An immediate difficulty presents itself: The vector potential, and also the electromagnetic field tensor, diverge on the particle’s world line, because the field of a point charge is necessarily infinite at the charge’s position. This behaviour makes it most difficult to decide how the field is supposed to act on the particle.
Difficult but not impossible. To find a way around this problem I note first that the situation considered here, in which the radiation is propagating outward and the charge is spiraling inward, breaks the time-reversal invariance of Maxwell’s theory. A specific time direction was adopted when, among all possible solutions to the wave equation, we chose , the retarded solution, as the physically-relevant solution. Choosing instead the advanced solution would produce a time-reversed picture in which the radiation is propagating inward and the charge is spiraling outward. Alternatively, choosing the linear superposition
My second key observation is that while the potential of Equation (2) does not exert a force on the charged particle, it is just as singular as the retarded potential in the vicinity of the world line. This follows from the fact that , , and all satisfy Equation (1), whose source term is infinite on the world line. So while the wave-zone behaviours of these solutions are very different (with the retarded solution describing outgoing waves, the advanced solution describing incoming waves, and the symmetric solution describing standing waves), the three vector potentials share the same singular behaviour near the world line – all three electromagnetic fields are dominated by the particle’s Coulomb field and the different asymptotic conditions make no difference close to the particle. This observation gives us an alternative interpretation for the subscript ‘S’: It stands for ‘singular’ as well as ‘symmetric’.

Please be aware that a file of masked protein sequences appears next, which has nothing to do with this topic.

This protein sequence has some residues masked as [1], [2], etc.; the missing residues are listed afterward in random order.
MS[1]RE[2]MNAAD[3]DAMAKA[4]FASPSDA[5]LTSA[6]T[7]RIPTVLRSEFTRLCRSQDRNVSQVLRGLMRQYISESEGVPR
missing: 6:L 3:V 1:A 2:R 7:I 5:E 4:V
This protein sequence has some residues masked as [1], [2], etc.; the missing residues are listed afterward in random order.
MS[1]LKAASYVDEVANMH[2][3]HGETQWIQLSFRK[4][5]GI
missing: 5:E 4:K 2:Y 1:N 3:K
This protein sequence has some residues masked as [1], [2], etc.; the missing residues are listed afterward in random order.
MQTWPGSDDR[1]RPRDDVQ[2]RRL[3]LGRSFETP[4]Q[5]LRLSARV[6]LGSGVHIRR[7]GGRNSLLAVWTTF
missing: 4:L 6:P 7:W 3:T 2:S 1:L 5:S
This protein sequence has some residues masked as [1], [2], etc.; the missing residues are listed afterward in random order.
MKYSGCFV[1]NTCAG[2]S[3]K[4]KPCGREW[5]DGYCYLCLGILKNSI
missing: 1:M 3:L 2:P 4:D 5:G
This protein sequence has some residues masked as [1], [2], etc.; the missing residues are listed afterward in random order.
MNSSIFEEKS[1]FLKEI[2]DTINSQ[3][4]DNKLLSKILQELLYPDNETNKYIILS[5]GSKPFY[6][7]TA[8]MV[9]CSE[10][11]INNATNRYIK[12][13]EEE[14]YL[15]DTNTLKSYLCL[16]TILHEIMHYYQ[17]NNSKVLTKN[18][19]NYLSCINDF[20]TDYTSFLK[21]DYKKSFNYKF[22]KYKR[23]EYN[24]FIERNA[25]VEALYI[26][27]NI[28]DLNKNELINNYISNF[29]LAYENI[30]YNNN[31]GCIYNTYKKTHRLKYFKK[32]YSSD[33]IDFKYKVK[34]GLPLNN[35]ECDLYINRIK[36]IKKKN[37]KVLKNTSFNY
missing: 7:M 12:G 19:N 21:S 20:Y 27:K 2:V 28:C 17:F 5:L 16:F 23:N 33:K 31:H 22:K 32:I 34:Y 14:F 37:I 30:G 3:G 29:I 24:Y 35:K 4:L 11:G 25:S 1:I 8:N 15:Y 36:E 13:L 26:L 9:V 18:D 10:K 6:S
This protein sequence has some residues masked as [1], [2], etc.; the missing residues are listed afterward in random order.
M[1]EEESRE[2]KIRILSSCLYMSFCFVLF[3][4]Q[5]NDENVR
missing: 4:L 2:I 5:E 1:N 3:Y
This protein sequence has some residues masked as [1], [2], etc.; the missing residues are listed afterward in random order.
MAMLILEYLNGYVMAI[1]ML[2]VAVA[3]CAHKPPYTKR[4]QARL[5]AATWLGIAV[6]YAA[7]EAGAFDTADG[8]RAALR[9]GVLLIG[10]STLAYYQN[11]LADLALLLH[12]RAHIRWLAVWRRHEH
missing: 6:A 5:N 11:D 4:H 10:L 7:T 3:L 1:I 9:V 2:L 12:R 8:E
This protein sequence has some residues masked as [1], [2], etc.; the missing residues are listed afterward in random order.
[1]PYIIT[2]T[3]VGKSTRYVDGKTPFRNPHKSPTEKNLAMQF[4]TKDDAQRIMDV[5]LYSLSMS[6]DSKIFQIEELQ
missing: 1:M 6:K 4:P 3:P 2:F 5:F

Because is just as singular as , removing it from the retarded solution gives rise to a potential that is well behaved in a neighbourhood of the world line. And because is known not to affect the motion of the charged particle, this new potential must be entirely responsible for the radiation reaction. We therefore introduce the new potential
The self-action of the charge’s own field is now clarified: A singular potential can be removed from the retarded potential and shown not to affect the motion of the particle. (Establishing this last statement requires a careful analysis that is presented in the bulk of the paper; what really happens is that the singular field contributes to the particle’s inertia and renormalizes its mass.) What remains is a well-behaved potential that must be solely responsible for the radiation reaction. From the radiative potential we form an electromagnetic field tensor , and we take the particle’s equations of motion to be1.
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